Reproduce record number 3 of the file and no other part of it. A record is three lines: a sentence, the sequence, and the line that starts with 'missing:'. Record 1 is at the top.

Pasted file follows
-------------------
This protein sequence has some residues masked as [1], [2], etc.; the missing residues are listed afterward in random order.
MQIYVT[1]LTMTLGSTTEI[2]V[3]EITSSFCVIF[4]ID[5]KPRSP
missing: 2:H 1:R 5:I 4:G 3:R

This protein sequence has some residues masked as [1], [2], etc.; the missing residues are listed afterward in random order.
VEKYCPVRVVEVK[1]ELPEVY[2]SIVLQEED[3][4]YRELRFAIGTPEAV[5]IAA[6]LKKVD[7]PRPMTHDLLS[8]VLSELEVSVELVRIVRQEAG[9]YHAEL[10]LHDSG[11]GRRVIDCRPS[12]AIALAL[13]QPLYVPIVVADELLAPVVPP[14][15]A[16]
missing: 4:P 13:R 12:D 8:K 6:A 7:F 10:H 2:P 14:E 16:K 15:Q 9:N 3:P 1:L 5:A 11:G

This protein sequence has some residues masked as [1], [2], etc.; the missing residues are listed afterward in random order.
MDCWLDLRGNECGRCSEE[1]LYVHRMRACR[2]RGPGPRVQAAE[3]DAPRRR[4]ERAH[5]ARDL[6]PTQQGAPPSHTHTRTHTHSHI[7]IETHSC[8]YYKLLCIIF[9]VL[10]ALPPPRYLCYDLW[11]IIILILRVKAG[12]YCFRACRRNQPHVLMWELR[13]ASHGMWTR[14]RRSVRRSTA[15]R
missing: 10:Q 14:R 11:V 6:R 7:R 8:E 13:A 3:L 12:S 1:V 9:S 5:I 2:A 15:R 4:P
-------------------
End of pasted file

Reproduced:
This protein sequence has some residues masked as [1], [2], etc.; the missing residues are listed afterward in random order.
MDCWLDLRGNECGRCSEE[1]LYVHRMRACR[2]RGPGPRVQAAE[3]DAPRRR[4]ERAH[5]ARDL[6]PTQQGAPPSHTHTRTHTHSHI[7]IETHSC[8]YYKLLCIIF[9]VL[10]ALPPPRYLCYDLW[11]IIILILRVKAG[12]YCFRACRRNQPHVLMWELR[13]ASHGMWTR[14]RRSVRRSTA[15]R
missing: 10:Q 14:R 11:V 6:R 7:R 8:E 13:A 3:L 12:S 1:V 9:S 5:I 2:A 15:R 4:P